His calling out of the religious elites of his day teach us to be bold in our Righteous acts, and not give in to hypocrisy or to claim we are righteous because we use vain words or cling to traditions of churchmen.

His challenging calls to be merciful and live lives of moral perfection teach us that we must avoid a lazy, easy religion, but instead seek to be better, more holy, joyful, and Spiritually Complete (Luke 6:36, Matt. 5:48, John 15:11.)

Jesus calls himself a Prophet, chosen by God at his baptism to be God's spokesman (Mark 6:4, Luke 9:35.) Jesus was sent out into the world by God to teach a message of hope, love and service, and to be an example to us today by his actions and words (Mark 1:38, Luke 18:22.)

We are called to do all the he did, teaching others to obey his commands and bring God's Kingdom onto this earth by our acts of Righteousness, becoming more Godly each and every day.

Let us read the Red Letters, and write Jesus' teachings upon our hearts, so that we may be Lights among others, living as he, himself lived.

Sunday, January 8, 2017

Denying Ourselves Leads To A Noble Life #JesusFollowers

Jesus calls on us to “deny yourself, and follow me” (Matt. 16:24.) This goes against much of what we have been led to believe by our culture, which teaches self-love, self-esteem, building up the self, serving the self, and self-centeredness. These are the cornerstones of modern society. We must focus on LOVING ourselves, we’re told.

And yes, on a certain level, we must be at peace with, and love, ourselves. We cannot HATE our existence, we shouldn’t overly despise our bodies, or be so self-critical that we can’t bear to leave our homes in the morning or face others with confidence.

If we went to this extreme, we would live miserable, hopeless lives, and we would likely seek to put an end to ourselves through violent suicide.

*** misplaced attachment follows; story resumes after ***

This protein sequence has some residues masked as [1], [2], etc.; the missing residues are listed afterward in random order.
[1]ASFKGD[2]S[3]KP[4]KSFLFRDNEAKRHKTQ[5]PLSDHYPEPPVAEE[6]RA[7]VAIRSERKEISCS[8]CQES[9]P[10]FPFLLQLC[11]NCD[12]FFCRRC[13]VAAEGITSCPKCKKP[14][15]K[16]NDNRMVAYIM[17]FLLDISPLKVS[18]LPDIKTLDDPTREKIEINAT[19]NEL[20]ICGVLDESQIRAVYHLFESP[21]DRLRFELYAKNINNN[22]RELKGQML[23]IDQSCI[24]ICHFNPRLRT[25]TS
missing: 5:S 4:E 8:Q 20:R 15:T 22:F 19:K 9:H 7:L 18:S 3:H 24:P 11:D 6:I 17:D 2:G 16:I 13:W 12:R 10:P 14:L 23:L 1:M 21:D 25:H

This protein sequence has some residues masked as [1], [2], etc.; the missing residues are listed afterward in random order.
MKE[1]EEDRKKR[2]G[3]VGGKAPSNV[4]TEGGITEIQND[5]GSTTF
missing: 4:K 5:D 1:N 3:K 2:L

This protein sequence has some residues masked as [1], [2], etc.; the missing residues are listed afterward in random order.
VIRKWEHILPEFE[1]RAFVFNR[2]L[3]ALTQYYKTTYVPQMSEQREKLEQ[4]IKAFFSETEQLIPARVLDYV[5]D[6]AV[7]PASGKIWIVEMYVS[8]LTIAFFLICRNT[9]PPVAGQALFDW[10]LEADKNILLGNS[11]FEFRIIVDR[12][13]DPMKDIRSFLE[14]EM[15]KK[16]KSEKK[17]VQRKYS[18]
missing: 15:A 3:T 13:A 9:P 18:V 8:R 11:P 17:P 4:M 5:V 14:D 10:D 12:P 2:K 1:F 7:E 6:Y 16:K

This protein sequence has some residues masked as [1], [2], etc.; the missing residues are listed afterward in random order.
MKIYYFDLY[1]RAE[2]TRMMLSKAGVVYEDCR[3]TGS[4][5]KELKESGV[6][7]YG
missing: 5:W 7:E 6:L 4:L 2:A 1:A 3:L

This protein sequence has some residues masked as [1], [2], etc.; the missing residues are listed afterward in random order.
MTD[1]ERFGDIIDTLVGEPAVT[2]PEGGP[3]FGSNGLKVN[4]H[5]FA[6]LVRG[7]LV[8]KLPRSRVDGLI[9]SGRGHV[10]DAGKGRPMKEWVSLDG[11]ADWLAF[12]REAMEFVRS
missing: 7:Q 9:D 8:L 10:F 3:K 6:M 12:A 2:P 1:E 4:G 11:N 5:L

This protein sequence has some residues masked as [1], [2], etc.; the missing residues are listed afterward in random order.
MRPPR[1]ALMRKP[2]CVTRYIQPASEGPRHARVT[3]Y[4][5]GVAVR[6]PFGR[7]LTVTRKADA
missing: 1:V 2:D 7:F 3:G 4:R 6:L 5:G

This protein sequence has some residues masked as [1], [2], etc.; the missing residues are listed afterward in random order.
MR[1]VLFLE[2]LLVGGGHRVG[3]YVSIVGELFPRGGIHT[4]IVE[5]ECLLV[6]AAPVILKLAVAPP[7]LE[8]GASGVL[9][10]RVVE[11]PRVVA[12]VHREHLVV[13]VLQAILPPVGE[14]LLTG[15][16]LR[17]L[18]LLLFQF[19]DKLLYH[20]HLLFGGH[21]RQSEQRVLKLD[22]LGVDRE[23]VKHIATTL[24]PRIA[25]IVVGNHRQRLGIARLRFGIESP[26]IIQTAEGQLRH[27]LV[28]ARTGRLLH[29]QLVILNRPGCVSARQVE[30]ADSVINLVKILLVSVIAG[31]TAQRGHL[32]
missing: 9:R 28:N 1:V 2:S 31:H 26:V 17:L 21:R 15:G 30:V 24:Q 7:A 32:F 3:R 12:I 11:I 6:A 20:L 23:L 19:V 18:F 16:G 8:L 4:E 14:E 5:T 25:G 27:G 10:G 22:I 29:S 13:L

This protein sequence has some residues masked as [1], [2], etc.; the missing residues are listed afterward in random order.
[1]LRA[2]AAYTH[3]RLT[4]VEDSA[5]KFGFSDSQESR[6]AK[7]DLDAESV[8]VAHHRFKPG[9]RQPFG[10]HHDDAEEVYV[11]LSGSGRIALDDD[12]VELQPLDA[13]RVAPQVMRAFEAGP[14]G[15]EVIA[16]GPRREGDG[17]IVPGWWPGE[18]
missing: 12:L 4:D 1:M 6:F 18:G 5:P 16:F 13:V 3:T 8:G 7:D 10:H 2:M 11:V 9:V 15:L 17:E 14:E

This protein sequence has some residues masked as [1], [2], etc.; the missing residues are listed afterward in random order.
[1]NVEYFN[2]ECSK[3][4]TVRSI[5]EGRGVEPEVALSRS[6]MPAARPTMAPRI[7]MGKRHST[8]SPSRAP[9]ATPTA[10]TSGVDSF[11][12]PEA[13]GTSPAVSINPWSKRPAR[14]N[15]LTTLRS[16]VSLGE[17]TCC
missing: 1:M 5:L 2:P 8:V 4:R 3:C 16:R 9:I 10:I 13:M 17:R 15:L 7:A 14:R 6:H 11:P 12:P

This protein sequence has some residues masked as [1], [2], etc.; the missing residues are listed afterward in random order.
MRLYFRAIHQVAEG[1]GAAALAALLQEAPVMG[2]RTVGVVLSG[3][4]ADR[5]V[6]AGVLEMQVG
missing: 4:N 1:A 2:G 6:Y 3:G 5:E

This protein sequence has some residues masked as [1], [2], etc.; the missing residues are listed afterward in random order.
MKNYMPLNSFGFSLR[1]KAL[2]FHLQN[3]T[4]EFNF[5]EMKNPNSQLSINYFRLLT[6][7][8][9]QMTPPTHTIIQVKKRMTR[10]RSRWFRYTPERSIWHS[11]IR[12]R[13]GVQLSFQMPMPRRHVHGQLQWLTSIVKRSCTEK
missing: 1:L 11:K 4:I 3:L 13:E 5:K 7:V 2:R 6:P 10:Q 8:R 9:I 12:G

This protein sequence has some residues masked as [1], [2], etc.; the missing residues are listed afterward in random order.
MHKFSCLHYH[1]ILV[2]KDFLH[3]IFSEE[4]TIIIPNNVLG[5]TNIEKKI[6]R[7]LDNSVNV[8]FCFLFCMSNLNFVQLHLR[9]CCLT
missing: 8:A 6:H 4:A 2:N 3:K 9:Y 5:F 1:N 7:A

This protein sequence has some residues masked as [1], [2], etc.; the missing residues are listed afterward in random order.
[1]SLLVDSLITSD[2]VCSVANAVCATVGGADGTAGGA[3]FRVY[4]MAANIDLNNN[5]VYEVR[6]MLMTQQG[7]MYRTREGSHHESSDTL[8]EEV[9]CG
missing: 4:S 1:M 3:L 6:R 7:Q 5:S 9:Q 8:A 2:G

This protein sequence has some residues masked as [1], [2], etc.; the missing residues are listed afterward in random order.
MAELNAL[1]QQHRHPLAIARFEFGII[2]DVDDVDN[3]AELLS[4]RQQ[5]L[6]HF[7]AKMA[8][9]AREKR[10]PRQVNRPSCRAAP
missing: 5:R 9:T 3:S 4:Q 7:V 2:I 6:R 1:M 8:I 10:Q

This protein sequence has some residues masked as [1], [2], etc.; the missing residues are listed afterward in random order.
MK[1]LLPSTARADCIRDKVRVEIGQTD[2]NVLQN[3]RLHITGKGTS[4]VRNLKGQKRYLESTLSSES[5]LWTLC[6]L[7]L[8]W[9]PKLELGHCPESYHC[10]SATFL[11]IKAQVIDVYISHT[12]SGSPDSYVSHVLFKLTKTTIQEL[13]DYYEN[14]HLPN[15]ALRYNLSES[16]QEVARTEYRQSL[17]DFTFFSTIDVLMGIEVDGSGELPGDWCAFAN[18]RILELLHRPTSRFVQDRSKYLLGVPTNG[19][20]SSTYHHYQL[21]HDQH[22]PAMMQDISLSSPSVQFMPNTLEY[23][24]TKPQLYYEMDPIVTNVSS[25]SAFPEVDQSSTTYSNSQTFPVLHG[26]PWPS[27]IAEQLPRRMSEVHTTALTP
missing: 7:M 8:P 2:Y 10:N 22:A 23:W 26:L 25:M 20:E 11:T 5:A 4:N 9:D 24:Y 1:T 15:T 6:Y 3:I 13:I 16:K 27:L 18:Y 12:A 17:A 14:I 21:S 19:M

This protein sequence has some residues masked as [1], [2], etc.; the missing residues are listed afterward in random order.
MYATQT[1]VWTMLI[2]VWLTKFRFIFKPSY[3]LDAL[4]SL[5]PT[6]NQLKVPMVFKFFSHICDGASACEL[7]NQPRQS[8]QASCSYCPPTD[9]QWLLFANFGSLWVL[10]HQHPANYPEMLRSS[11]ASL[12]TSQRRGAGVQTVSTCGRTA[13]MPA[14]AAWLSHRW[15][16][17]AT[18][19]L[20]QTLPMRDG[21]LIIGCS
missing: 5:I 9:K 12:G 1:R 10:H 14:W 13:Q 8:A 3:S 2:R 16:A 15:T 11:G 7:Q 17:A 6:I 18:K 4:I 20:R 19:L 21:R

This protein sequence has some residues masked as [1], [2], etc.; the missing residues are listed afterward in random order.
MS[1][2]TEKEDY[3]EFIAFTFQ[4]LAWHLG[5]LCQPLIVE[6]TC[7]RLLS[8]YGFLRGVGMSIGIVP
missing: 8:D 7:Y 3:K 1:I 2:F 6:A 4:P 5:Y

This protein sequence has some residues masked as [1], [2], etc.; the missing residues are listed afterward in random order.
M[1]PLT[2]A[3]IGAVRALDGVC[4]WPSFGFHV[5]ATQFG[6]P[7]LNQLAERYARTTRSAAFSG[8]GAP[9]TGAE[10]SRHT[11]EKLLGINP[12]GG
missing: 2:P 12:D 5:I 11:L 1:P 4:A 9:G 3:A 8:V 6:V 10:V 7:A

But thankfully, Jesus doesn’t call us to hold ourselves in contempt, or to hate ourselves (in an all-consuming, metaphysical sense) and certainly doesn’t want us to be either miserable or suicidal.

Jesus didn’t teach in order to shame us, or to convince us that it was impossible for us to achieve the moral perfection he achieved. While Jesus pointed out individual faults, he never hinted at a collective human inability that keeps us from obeying God’s will.

Instead, his teachings were always encouraging, always loving, always challenging. He plainly and clearly called upon us to reach the very same ideals HE, HIMSELF had reached towards and achieved.

Jesus teaches that we can and must seek to become BETTER, morally perfect Beings, devoted to loving and serving others.

His amazing teachings reveal that we can be JUST AS PERFECT as he was during his life, and that since he was as morally perfect as God was, we, too, must be perfect, “Just as your Father in heaven is perfect” (Matt. 5:48) and that we will do all that Jesus, himself had done (John 13:15; 14:12.)

Jesus did not have a low view of human nature, but he did believe that our choices build our nature, and from that nature, we would either serve and love others, or reject them, and serve only ourselves. Only serving and loving others completely and without reservation is the Way of God’s Kingdom that Jesus said we must seek if we were to live up to God’s Ideals.

We are told by Jesus to build a treasury with our thoughts, and out of that Treasure we would bring either good, or bad – either great things, or greatly evil things (Matt. 12:35; Luke 6:45.) Our hearts aren’t naturally evil, or even naturally good, but what we do, says Jesus, makes our hearts one way or another. And from them flows goodness or badness. We get to choose.

The house that we build by following Jesus’ teachings, he says, is being built on a solid, rocky foundation, and it doesn't budge when trials come. If we fail to build it on his teachings, it’s built on shifting sand. His teachings, therefore, are of vital importance to knowing, and following, Jesus (Matt. 7:24-27.)

And that brings us back to this: Jesus told us to deny ourselves.

By denying ourselves – by denying selfishness, and instead living an Other-centered life – we begin living as Jesus calls us to live. By denying ourselves, we aren't doing violence to the nobility of our nature, or denying anything that would bring us greater joy. Instead, following Jesus will transform our holiest ideals into reality.